"delete", "change", "replace", or any other route actions work with any table too.

"ip route ... table main" or "ip route ... table 254" would have exact same effect to commands without a table part.

View policy routes

ip route show table ${table id or name}
Examples:
ip route show table 100
ip route show table test

Note: in this case you need the "show" word, the shortands like "ip route table 120" do not work because the command would be ambiguous.

General rule syntax

ip rule add ${options} <lookup ${table id or name}|blackhole|prohibit|unreachable>

Traffic that matches the ${options} (described below) will be routed according to the table with specified name/id instead of the "main"/254 table if "lookup" action is used.

"blackhole", "prohibit", and "unreachable" actions that work the same way to route types with same names. In most of examples we will use "lookup" action as the most common.

For IPv6 rules, use "ip -6", the rest of the syntax is the same.

"table ${table id or name}" can be used as alias to "lookup ${table id or name}".

Create a rule to match a source network

ip rule add from ${source network} ${action}
Examples:
ip rule add from 192.0.2.0/24 lookup 10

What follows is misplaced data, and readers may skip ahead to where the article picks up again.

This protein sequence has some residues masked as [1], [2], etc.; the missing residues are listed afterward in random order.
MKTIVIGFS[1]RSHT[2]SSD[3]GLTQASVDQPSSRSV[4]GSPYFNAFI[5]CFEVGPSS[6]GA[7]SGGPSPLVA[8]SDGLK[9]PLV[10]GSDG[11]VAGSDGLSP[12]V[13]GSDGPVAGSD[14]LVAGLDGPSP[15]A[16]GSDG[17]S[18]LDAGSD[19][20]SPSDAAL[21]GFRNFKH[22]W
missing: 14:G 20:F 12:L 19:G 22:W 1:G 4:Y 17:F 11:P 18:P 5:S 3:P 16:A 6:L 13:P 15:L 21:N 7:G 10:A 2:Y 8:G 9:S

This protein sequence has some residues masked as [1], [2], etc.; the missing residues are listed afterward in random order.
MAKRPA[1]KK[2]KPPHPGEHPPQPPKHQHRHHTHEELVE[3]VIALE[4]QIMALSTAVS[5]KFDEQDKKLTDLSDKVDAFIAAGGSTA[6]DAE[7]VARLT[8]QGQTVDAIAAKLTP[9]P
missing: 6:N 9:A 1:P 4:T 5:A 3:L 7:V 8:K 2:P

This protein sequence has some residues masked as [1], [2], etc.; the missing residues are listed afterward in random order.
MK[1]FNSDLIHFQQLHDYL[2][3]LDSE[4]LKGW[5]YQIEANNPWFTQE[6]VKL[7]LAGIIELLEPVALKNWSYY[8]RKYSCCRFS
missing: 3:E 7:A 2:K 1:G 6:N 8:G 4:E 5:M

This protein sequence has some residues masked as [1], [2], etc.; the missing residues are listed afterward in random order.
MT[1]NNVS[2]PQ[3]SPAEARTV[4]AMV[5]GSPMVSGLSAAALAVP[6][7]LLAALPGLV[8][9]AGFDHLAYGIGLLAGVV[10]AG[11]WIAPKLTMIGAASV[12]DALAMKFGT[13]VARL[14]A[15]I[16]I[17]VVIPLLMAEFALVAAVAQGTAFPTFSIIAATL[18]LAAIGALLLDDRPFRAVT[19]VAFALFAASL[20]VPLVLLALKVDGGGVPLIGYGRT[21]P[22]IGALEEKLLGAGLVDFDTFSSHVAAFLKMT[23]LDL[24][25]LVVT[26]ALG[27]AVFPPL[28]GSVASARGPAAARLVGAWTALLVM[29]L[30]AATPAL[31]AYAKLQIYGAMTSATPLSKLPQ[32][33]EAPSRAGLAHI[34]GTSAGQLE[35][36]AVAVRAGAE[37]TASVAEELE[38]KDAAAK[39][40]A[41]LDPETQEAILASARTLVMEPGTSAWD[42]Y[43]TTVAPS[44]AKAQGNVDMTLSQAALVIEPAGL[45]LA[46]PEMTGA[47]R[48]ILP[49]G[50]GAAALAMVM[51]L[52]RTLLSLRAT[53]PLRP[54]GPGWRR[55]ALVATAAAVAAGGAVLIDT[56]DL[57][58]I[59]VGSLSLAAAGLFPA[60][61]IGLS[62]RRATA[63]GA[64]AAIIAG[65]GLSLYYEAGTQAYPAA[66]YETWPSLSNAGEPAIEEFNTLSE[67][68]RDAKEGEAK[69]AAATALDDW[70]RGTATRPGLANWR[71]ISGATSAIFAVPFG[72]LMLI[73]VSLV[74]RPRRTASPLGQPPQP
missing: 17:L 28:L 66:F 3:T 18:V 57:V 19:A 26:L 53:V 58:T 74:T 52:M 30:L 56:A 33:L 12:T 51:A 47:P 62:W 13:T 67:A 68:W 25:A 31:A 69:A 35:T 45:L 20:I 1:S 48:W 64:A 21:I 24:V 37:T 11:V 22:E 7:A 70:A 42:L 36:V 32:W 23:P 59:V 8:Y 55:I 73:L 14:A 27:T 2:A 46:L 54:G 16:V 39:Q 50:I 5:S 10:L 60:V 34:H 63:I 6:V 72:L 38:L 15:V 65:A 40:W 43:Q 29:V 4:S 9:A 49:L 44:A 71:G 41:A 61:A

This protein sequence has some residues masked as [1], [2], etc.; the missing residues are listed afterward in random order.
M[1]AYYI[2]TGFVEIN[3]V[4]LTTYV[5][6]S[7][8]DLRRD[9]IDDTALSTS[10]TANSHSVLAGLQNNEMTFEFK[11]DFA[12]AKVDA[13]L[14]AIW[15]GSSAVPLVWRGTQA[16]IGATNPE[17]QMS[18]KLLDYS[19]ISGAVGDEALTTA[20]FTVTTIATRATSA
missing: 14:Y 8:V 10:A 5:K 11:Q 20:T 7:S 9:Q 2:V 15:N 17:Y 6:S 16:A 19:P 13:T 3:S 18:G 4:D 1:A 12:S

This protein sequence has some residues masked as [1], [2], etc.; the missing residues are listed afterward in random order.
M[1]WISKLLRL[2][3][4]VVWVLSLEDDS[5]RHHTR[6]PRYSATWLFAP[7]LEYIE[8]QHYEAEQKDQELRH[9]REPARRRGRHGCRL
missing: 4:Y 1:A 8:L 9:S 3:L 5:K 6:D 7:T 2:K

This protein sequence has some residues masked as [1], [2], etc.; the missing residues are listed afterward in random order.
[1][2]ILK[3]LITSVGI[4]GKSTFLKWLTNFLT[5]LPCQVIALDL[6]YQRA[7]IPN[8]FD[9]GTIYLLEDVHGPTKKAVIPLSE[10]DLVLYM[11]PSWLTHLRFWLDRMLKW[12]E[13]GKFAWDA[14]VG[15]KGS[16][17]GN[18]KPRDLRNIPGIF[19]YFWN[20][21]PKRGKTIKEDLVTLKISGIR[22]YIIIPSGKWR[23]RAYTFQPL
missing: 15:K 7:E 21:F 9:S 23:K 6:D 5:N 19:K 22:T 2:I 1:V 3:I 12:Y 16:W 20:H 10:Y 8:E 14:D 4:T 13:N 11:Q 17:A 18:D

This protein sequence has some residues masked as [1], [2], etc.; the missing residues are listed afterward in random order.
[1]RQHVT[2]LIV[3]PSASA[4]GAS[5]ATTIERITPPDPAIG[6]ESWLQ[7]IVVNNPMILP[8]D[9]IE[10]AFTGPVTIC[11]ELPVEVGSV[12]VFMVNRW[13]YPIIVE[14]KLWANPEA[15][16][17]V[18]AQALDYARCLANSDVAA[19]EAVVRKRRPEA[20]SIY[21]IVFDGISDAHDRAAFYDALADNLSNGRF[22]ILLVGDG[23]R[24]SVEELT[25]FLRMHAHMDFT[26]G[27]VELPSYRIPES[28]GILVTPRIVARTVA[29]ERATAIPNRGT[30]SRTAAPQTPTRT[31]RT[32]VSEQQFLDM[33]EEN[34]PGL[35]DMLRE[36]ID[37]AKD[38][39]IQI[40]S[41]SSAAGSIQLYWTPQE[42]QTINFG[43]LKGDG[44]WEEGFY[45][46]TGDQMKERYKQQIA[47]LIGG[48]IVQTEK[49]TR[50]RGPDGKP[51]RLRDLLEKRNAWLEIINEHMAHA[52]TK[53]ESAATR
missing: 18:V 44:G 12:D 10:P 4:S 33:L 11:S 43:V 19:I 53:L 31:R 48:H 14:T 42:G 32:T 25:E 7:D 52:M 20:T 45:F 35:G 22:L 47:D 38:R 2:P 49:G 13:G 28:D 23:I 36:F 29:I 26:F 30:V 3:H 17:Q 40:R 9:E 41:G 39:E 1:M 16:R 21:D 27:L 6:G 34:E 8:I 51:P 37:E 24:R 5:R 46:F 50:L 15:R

ip -6 rule add from 2001:db8::/32 prohibit

Notes: "all" can be used as shortand to 0.0.0.0/0 or ::/0

Create a rule to match a destination network

ip rule add to ${destination network} ${action}
Examples:
ip rule add to 192.0.2.0/24 blackhole
ip -6 rule add to 2001:db8::/32 lookup 100

Create a rule to match a ToS field value

ip rule add tos ${ToS value} ${action}
Examples:
ip rule add tos 0x10 lookup 110

Create a rule to match a firewall mark value

ip rule add fwmark ${mark} ${action}
Examples:
ip rule add fwmark 0x11 lookup 100

Note: See iptables documentation to find out how to set the mark.

Create a rule to match inbound interface

ip rule add iif ${interface name} ${action}
Examples:
ip rule add iif eth0 lookup 10
ip rule add iif lo lookup 20

Rule with "iif lo" (loopback) will match locally generated traffic.

Create a rule to match outbound interface

ip rule add oif ${interface name} ${action}
Examples: